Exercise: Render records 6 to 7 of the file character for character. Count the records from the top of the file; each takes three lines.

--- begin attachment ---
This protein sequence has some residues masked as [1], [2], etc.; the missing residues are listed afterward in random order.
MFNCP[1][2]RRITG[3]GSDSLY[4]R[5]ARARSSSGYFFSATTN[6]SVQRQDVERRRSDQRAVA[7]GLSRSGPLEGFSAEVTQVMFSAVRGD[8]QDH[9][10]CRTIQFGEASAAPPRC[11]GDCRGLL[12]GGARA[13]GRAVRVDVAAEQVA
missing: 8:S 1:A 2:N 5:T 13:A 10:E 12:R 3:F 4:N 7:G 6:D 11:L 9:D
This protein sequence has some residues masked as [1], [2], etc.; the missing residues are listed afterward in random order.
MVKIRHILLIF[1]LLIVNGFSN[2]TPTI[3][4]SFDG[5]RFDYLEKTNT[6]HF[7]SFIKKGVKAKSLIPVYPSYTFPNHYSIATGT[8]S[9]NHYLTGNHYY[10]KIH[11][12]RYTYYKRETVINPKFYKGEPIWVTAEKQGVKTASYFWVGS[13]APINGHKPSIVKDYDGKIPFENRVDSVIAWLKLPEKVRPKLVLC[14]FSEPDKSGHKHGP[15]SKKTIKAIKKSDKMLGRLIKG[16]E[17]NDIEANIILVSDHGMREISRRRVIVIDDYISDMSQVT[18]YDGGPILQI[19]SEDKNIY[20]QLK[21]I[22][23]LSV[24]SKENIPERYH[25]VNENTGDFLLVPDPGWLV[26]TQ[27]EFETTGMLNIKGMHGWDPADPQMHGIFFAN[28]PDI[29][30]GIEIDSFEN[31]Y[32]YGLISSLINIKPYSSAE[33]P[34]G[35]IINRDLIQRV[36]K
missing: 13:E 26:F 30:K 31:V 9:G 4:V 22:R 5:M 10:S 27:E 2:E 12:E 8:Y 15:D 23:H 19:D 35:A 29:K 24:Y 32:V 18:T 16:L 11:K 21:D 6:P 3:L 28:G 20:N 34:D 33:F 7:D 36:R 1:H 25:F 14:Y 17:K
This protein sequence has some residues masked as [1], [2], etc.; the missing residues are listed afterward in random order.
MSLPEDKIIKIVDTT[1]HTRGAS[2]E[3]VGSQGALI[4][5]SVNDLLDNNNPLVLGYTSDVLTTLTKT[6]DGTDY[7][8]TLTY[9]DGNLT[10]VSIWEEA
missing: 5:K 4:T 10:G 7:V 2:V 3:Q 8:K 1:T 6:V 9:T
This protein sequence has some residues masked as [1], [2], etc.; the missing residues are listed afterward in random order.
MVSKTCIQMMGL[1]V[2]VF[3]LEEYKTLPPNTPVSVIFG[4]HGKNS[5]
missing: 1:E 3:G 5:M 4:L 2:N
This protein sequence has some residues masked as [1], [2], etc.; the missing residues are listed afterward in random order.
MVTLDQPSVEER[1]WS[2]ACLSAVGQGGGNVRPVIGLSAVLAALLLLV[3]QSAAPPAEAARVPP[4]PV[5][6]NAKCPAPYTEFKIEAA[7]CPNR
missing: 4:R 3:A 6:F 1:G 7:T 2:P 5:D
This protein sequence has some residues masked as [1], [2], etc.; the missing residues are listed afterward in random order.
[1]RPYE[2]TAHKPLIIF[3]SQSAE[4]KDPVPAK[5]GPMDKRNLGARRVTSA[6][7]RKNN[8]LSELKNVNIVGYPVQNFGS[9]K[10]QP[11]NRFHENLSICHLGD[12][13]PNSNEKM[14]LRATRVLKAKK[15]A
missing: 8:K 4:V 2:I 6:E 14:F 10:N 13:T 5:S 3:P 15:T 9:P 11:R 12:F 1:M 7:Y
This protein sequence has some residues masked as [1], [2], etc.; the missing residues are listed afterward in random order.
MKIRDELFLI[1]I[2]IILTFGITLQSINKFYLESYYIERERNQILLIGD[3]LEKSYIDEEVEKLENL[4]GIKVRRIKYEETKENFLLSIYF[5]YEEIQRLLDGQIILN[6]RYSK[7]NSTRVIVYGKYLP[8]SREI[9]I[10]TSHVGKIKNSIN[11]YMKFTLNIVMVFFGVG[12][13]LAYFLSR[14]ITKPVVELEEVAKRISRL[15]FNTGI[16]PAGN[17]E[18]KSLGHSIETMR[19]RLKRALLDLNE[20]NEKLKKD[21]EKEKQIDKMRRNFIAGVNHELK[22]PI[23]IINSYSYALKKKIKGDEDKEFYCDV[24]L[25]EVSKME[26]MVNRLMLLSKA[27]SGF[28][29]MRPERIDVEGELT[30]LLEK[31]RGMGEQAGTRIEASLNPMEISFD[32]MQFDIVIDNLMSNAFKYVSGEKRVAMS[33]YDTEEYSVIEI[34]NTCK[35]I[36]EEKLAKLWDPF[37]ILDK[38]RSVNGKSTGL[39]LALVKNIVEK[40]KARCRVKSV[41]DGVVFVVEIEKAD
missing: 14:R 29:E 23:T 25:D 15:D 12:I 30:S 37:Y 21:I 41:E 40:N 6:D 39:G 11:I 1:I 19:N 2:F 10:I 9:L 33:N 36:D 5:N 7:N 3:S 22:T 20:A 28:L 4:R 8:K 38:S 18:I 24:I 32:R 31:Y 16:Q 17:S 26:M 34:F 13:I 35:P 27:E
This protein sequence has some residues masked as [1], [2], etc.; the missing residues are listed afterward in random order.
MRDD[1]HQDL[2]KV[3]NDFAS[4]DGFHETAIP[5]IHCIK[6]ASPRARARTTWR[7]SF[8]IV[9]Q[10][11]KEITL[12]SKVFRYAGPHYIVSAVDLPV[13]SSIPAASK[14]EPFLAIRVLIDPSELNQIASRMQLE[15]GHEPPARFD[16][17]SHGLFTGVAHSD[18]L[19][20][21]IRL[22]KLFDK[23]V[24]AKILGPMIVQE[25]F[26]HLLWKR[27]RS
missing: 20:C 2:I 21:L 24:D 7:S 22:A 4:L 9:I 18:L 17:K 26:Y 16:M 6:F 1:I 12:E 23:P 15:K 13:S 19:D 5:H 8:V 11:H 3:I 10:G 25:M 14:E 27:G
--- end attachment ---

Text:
This protein sequence has some residues masked as [1], [2], etc.; the missing residues are listed afterward in random order.
[1]RPYE[2]TAHKPLIIF[3]SQSAE[4]KDPVPAK[5]GPMDKRNLGARRVTSA[6][7]RKNN[8]LSELKNVNIVGYPVQNFGS[9]K[10]QP[11]NRFHENLSICHLGD[12][13]PNSNEKM[14]LRATRVLKAKK[15]A
missing: 8:K 4:V 2:I 6:E 14:F 10:N 13:T 5:S 3:P 15:T 9:P 11:R 12:F 1:M 7:Y
This protein sequence has some residues masked as [1], [2], etc.; the missing residues are listed afterward in random order.
MKIRDELFLI[1]I[2]IILTFGITLQSINKFYLESYYIERERNQILLIGD[3]LEKSYIDEEVEKLENL[4]GIKVRRIKYEETKENFLLSIYF[5]YEEIQRLLDGQIILN[6]RYSK[7]NSTRVIVYGKYLP[8]SREI[9]I[10]TSHVGKIKNSIN[11]YMKFTLNIVMVFFGVG[12][13]LAYFLSR[14]ITKPVVELEEVAKRISRL[15]FNTGI[16]PAGN[17]E[18]KSLGHSIETMR[19]RLKRALLDLNE[20]NEKLKKD[21]EKEKQIDKMRRNFIAGVNHELK[22]PI[23]IINSYSYALKKKIKGDEDKEFYCDV[24]L[25]EVSKME[26]MVNRLMLLSKA[27]SGF[28][29]MRPERIDVEGELT[30]LLEK[31]RGMGEQAGTRIEASLNPMEISFD[32]MQFDIVIDNLMSNAFKYVSGEKRVAMS[33]YDTEEYSVIEI[34]NTCK[35]I[36]EEKLAKLWDPF[37]ILDK[38]RSVNGKSTGL[39]LALVKNIVEK[40]KARCRVKSV[41]DGVVFVVEIEKAD
missing: 14:R 29:E 23:T 25:D 15:D 12:I 30:S 37:Y 21:I 41:E 40:N 6:D 39:G 11:I 1:I 19:N 2:F 10:I 9:L 33:N 36:D 5:N 7:N 3:S 22:T 20:A 28:L 4:R 8:K 38:S 18:I 24:I 32:R 31:Y 16:Q 17:S 26:M 34:F 13:I 35:P 27:E